Sailed an old half tonner back in the day where the owner had a problem with loosing tri-colours and the windex letting the backstays off at the dock. Always happened after a beer or two, need to be careful with those rigs...

Share this post


Link to post
Share on other sites

The reason I asked about unloading the rig, is because I'm wondering if the PO did it, and if I'm sailing with a de-tensioned rig. That would be scary! It's almost like he loosened the lowers, but left the caps at the proper tension.

 

Christ, I can't wait to get done with work, and go fix this. It's driving me nuts.

 

Re: Sailing on jib alone. I agree that this is the only time that the rig has pumped under sail, so not having the main up might have had something to do with it, but it did allow me to observe the problem.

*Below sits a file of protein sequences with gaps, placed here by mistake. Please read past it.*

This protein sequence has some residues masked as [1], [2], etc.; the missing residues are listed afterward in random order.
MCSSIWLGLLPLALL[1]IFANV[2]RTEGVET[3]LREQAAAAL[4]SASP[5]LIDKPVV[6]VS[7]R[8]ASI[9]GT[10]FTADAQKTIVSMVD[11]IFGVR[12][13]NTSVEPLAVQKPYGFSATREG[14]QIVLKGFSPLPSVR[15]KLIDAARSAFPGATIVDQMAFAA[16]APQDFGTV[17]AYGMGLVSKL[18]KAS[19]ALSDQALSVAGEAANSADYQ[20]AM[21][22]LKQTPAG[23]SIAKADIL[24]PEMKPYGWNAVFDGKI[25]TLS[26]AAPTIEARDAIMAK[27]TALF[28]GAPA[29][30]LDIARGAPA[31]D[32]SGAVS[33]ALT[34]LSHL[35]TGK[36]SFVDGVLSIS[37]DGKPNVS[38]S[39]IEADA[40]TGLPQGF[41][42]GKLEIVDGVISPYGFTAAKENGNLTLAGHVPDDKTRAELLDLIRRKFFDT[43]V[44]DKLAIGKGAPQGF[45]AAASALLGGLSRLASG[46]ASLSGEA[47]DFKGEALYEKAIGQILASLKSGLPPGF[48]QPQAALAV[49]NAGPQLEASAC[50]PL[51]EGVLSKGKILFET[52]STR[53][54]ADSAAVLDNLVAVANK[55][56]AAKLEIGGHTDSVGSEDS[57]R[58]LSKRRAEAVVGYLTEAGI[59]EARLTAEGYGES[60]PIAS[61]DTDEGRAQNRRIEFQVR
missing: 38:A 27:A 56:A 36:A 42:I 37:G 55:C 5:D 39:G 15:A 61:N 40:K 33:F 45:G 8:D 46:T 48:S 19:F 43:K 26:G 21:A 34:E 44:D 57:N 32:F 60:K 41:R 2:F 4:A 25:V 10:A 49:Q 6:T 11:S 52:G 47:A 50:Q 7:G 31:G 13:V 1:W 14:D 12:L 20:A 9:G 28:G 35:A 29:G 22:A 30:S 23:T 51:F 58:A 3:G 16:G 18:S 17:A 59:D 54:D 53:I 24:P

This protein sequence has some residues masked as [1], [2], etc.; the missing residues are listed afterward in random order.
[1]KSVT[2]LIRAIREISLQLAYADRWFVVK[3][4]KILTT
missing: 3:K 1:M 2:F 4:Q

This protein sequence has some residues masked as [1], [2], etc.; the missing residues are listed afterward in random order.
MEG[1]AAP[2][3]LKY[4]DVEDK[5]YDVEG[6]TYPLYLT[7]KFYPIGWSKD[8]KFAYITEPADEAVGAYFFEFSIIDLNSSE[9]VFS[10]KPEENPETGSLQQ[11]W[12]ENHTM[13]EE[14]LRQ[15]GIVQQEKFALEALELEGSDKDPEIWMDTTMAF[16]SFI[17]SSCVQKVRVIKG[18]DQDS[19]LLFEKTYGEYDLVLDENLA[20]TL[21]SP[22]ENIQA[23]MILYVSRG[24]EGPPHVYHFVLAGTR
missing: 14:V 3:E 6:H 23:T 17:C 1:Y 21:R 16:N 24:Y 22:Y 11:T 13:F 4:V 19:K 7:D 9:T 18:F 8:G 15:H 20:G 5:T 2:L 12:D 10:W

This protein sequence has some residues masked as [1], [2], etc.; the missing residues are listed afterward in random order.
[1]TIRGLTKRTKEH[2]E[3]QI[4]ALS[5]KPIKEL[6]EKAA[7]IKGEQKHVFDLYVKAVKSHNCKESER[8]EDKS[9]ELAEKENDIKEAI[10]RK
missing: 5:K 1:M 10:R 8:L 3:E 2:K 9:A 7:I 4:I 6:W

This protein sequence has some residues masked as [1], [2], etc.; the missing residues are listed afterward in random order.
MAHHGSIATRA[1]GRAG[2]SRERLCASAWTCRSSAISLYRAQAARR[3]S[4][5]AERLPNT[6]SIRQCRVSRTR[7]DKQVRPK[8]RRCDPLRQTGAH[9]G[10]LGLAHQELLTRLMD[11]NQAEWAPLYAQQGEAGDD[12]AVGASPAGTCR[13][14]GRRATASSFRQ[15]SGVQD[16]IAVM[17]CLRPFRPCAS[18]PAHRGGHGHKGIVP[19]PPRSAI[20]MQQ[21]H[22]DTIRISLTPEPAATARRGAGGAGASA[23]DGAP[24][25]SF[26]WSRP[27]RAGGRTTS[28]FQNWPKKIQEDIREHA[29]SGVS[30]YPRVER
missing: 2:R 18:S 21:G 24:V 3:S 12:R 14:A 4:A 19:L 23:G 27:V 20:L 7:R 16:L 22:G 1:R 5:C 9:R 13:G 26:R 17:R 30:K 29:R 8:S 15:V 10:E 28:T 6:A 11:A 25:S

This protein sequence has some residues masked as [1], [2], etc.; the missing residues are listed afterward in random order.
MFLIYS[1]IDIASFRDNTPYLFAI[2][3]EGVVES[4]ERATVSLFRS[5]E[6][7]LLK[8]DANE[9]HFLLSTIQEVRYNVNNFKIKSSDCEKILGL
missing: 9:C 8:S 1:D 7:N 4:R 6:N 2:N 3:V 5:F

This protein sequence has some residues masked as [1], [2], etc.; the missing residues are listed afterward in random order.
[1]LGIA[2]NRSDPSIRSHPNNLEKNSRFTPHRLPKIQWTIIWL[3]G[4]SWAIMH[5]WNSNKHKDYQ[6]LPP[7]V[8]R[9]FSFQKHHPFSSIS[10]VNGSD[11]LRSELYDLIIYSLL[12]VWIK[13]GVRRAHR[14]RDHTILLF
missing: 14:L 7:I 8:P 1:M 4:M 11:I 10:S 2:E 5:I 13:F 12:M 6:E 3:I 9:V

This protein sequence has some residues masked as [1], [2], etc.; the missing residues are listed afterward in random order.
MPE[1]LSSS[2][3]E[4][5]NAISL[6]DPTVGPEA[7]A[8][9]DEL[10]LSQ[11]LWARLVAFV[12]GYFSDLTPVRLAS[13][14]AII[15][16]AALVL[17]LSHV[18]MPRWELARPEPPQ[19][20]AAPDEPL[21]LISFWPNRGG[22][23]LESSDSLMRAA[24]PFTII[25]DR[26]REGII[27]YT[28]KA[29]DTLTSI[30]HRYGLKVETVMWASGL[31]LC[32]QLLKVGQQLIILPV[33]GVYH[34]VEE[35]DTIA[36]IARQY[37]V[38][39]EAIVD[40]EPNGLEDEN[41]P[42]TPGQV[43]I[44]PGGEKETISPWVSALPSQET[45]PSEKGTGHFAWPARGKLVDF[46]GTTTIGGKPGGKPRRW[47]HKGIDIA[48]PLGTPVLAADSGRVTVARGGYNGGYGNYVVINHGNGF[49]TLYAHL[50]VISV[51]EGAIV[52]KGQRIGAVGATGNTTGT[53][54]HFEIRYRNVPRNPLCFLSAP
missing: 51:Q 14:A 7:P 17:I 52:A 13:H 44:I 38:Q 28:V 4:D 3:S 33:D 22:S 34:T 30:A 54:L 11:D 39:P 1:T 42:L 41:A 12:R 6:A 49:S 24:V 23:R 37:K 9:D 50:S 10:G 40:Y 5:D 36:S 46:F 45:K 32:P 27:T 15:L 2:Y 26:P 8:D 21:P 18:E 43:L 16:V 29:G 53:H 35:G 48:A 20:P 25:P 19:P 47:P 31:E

Share this post


Link to post
Share on other sites

I think the theory is metal (shrouds) contracts when it gets cold, so you loosen the rigging for winter to avoid everything being too tight. Maryland though? Was the PO from New England?

Share this post


Link to post
Share on other sites

I think the theory is metal (shrouds) contracts when it gets cold, so you loosen the rigging for winter to avoid everything being too tight. Maryland though? Was the PO from New England?

 

But metal masts don't contract?

Share this post


Link to post
Share on other sites

I think the theory is metal (shrouds) contracts when it gets cold, so you loosen the rigging for winter to avoid everything being too tight. Maryland though? Was the PO from New England?